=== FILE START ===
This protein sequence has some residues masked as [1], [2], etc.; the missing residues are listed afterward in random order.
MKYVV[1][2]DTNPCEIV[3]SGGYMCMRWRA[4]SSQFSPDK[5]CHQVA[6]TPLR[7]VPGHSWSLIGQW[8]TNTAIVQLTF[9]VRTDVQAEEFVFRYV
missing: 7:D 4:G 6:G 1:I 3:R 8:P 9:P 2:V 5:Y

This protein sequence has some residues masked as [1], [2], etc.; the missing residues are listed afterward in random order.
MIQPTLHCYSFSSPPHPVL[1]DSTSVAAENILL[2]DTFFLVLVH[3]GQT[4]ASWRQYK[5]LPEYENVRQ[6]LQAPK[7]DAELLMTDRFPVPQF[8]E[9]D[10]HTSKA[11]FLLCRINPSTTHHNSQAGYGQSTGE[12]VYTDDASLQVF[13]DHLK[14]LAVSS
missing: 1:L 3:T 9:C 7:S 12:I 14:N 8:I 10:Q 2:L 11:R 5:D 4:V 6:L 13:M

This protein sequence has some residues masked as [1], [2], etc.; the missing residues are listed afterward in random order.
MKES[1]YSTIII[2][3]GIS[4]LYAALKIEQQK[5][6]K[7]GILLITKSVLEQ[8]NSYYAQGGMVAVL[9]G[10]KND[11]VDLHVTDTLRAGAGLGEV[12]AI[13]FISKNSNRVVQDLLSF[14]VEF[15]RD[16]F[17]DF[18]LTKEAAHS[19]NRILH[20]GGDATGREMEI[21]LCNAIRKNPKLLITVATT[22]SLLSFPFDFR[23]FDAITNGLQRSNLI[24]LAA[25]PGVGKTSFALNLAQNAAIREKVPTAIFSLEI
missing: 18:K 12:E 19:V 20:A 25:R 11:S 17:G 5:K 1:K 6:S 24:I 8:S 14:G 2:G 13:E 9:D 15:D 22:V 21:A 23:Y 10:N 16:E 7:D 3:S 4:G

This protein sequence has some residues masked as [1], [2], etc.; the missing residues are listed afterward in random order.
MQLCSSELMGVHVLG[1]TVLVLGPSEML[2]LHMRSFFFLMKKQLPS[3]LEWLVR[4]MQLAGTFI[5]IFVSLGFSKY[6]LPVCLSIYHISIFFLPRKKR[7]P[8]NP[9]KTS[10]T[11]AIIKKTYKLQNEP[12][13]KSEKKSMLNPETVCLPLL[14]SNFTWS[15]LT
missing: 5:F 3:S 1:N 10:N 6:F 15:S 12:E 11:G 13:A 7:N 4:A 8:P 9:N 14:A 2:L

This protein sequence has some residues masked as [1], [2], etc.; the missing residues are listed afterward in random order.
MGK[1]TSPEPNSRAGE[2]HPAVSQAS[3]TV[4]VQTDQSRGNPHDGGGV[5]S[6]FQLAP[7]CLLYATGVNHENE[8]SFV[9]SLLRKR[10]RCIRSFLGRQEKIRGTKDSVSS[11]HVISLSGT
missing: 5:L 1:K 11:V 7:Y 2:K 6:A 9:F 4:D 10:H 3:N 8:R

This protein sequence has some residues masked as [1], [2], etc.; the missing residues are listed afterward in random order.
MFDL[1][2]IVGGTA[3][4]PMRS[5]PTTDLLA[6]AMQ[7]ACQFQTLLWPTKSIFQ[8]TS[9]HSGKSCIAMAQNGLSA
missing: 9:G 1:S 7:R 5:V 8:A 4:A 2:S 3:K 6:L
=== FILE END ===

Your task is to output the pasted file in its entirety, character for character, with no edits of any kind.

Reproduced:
This protein sequence has some residues masked as [1], [2], etc.; the missing residues are listed afterward in random order.
MKYVV[1][2]DTNPCEIV[3]SGGYMCMRWRA[4]SSQFSPDK[5]CHQVA[6]TPLR[7]VPGHSWSLIGQW[8]TNTAIVQLTF[9]VRTDVQAEEFVFRYV
missing: 7:D 4:G 6:G 1:I 3:R 8:P 9:P 2:V 5:Y

This protein sequence has some residues masked as [1], [2], etc.; the missing residues are listed afterward in random order.
MIQPTLHCYSFSSPPHPVL[1]DSTSVAAENILL[2]DTFFLVLVH[3]GQT[4]ASWRQYK[5]LPEYENVRQ[6]LQAPK[7]DAELLMTDRFPVPQF[8]E[9]D[10]HTSKA[11]FLLCRINPSTTHHNSQAGYGQSTGE[12]VYTDDASLQVF[13]DHLK[14]LAVSS
missing: 1:L 3:T 9:C 7:S 12:I 14:N 8:I 10:Q 2:L 11:R 5:D 4:V 6:L 13:M

This protein sequence has some residues masked as [1], [2], etc.; the missing residues are listed afterward in random order.
MKES[1]YSTIII[2][3]GIS[4]LYAALKIEQQK[5][6]K[7]GILLITKSVLEQ[8]NSYYAQGGMVAVL[9]G[10]KND[11]VDLHVTDTLRAGAGLGEV[12]AI[13]FISKNSNRVVQDLLSF[14]VEF[15]RD[16]F[17]DF[18]LTKEAAHS[19]NRILH[20]GGDATGREMEI[21]LCNAIRKNPKLLITVATT[22]SLLSFPFDFR[23]FDAITNGLQRSNLI[24]LAA[25]PGVGKTSFALNLAQNAAIREKVPTAIFSLEI
missing: 18:K 12:E 19:V 20:A 25:R 11:S 17:G 5:K 1:K 6:S 24:I 8:S 14:G 2:G 13:E 9:D 15:D 22:V 21:A 23:Y 10:N 16:E 7:D 3:S 4:G

This protein sequence has some residues masked as [1], [2], etc.; the missing residues are listed afterward in random order.
MQLCSSELMGVHVLG[1]TVLVLGPSEML[2]LHMRSFFFLMKKQLPS[3]LEWLVR[4]MQLAGTFI[5]IFVSLGFSKY[6]LPVCLSIYHISIFFLPRKKR[7]P[8]NP[9]KTS[10]T[11]AIIKKTYKLQNEP[12][13]KSEKKSMLNPETVCLPLL[14]SNFTWS[15]LT
missing: 5:F 3:S 1:N 10:N 6:F 15:S 12:E 11:G 13:A 7:N 4:A 8:P 9:N 14:A 2:L

This protein sequence has some residues masked as [1], [2], etc.; the missing residues are listed afterward in random order.
MGK[1]TSPEPNSRAGE[2]HPAVSQAS[3]TV[4]VQTDQSRGNPHDGGGV[5]S[6]FQLAP[7]CLLYATGVNHENE[8]SFV[9]SLLRKR[10]RCIRSFLGRQEKIRGTKDSVSS[11]HVISLSGT
missing: 5:L 1:K 11:V 7:Y 2:K 6:A 9:F 4:D 10:H 3:N 8:R

This protein sequence has some residues masked as [1], [2], etc.; the missing residues are listed afterward in random order.
MFDL[1][2]IVGGTA[3][4]PMRS[5]PTTDLLA[6]AMQ[7]ACQFQTLLWPTKSIFQ[8]TS[9]HSGKSCIAMAQNGLSA
missing: 9:G 1:S 7:R 5:V 8:A 4:A 2:S 3:K 6:L